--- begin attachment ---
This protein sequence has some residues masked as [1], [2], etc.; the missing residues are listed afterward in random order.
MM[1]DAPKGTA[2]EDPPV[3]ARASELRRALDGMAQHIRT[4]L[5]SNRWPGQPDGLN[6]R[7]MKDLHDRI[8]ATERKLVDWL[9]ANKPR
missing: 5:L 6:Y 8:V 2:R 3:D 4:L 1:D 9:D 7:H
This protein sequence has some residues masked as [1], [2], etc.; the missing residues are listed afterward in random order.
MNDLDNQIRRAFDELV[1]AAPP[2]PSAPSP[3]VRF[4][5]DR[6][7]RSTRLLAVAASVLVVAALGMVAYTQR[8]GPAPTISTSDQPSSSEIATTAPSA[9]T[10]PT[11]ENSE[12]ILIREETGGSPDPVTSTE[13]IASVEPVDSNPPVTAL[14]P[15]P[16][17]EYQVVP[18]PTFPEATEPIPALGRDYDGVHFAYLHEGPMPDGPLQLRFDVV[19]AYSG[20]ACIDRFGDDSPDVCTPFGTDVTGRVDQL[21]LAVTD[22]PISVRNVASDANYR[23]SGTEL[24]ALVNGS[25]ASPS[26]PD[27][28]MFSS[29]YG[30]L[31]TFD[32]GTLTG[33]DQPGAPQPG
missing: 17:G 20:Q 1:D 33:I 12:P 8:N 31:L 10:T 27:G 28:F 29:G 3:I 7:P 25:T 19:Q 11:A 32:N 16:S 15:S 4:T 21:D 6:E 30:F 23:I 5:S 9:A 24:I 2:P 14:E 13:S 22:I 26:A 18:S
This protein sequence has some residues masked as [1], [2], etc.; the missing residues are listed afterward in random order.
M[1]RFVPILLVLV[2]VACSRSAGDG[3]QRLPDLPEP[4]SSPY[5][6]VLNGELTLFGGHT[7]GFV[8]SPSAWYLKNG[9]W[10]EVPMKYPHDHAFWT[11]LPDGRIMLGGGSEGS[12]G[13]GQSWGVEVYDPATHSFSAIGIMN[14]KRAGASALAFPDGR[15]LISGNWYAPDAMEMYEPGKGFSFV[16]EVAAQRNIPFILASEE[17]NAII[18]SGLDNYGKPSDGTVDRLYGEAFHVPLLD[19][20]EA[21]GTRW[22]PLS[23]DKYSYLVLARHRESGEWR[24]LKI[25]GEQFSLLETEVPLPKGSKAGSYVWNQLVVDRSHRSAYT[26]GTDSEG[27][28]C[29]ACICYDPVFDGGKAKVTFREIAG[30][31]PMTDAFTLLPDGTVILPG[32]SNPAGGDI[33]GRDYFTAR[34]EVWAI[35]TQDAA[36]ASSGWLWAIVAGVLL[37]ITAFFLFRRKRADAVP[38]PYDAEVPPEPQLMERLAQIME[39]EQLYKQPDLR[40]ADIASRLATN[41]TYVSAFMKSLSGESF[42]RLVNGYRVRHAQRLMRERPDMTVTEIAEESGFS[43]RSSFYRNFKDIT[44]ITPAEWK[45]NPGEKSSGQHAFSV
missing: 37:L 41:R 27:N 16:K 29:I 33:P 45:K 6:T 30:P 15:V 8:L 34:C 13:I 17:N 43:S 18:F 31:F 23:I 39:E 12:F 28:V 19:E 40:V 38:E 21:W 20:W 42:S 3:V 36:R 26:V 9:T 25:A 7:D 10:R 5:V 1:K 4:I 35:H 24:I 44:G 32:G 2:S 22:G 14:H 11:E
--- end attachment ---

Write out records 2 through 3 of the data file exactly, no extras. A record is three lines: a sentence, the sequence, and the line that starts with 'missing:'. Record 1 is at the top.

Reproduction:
This protein sequence has some residues masked as [1], [2], etc.; the missing residues are listed afterward in random order.
MNDLDNQIRRAFDELV[1]AAPP[2]PSAPSP[3]VRF[4][5]DR[6][7]RSTRLLAVAASVLVVAALGMVAYTQR[8]GPAPTISTSDQPSSSEIATTAPSA[9]T[10]PT[11]ENSE[12]ILIREETGGSPDPVTSTE[13]IASVEPVDSNPPVTAL[14]P[15]P[16][17]EYQVVP[18]PTFPEATEPIPALGRDYDGVHFAYLHEGPMPDGPLQLRFDVV[19]AYSG[20]ACIDRFGDDSPDVCTPFGTDVTGRVDQL[21]LAVTD[22]PISVRNVASDANYR[23]SGTEL[24]ALVNGS[25]ASPS[26]PD[27][28]MFSS[29]YG[30]L[31]TFD[32]GTLTG[33]DQPGAPQPG
missing: 17:G 20:Q 1:D 33:I 12:P 8:N 31:L 10:T 27:G 28:F 29:G 3:I 7:P 25:T 19:Q 11:A 32:N 16:S 15:S 4:T 21:D 6:E 30:F 23:I 5:S 9:A 24:I 2:P 14:E 13:S 22:I 26:A 18:S
This protein sequence has some residues masked as [1], [2], etc.; the missing residues are listed afterward in random order.
M[1]RFVPILLVLV[2]VACSRSAGDG[3]QRLPDLPEP[4]SSPY[5][6]VLNGELTLFGGHT[7]GFV[8]SPSAWYLKNG[9]W[10]EVPMKYPHDHAFWT[11]LPDGRIMLGGGSEGS[12]G[13]GQSWGVEVYDPATHSFSAIGIMN[14]KRAGASALAFPDGR[15]LISGNWYAPDAMEMYEPGKGFSFV[16]EVAAQRNIPFILASEE[17]NAII[18]SGLDNYGKPSDGTVDRLYGEAFHVPLLD[19][20]EA[21]GTRW[22]PLS[23]DKYSYLVLARHRESGEWR[24]LKI[25]GEQFSLLETEVPLPKGSKAGSYVWNQLVVDRSHRSAYT[26]GTDSEG[27][28]C[29]ACICYDPVFDGGKAKVTFREIAG[30][31]PMTDAFTLLPDGTVILPG[32]SNPAGGDI[33]GRDYFTAR[34]EVWAI[35]TQDAA[36]ASSGWLWAIVAGVLL[37]ITAFFLFRRKRADAVP[38]PYDAEVPPEPQLMERLAQIME[39]EQLYKQPDLR[40]ADIASRLATN[41]TYVSAFMKSLSGESF[42]RLVNGYRVRHAQRLMRERPDMTVTEIAEESGFS[43]RSSFYRNFKDIT[44]ITPAEWK[45]NPGEKSSGQHAFSV
missing: 37:L 41:R 27:N 16:K 29:I 33:P 45:K 6:T 30:P 15:V 8:L 34:C 13:I 17:N 43:S 18:F 31:F 23:I 39:E 12:F 28:V 19:E 40:V 38:E 21:W 20:W 42:S 3:V 36:R 26:V 9:T 25:A 7:D 10:R 5:V 1:K 4:I 35:H 24:I 44:G 32:G 2:S 22:G 14:H 11:E